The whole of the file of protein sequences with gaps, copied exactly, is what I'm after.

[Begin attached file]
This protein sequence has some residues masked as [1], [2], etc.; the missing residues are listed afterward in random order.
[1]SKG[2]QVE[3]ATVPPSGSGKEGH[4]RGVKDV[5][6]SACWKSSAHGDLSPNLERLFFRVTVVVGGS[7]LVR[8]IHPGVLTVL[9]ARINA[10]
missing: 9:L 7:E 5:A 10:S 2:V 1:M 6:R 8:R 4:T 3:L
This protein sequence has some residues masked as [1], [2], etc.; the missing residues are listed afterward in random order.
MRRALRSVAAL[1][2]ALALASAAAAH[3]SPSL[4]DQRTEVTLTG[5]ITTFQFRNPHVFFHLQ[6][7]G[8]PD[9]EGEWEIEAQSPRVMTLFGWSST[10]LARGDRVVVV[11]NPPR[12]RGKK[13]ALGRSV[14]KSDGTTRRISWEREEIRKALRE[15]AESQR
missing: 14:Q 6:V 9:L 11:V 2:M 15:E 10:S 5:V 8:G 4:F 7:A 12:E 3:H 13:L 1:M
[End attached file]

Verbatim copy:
This protein sequence has some residues masked as [1], [2], etc.; the missing residues are listed afterward in random order.
[1]SKG[2]QVE[3]ATVPPSGSGKEGH[4]RGVKDV[5][6]SACWKSSAHGDLSPNLERLFFRVTVVVGGS[7]LVR[8]IHPGVLTVL[9]ARINA[10]
missing: 9:L 7:E 5:A 10:S 2:V 1:M 6:R 8:R 4:T 3:L
This protein sequence has some residues masked as [1], [2], etc.; the missing residues are listed afterward in random order.
MRRALRSVAAL[1][2]ALALASAAAAH[3]SPSL[4]DQRTEVTLTG[5]ITTFQFRNPHVFFHLQ[6][7]G[8]PD[9]EGEWEIEAQSPRVMTLFGWSST[10]LARGDRVVVV[11]NPPR[12]RGKK[13]ALGRSV[14]KSDGTTRRISWEREEIRKALRE[15]AESQR
missing: 14:Q 6:V 9:L 11:V 2:M 15:E 10:S 5:V 8:G 4:F 7:A 12:E 3:H 13:L 1:M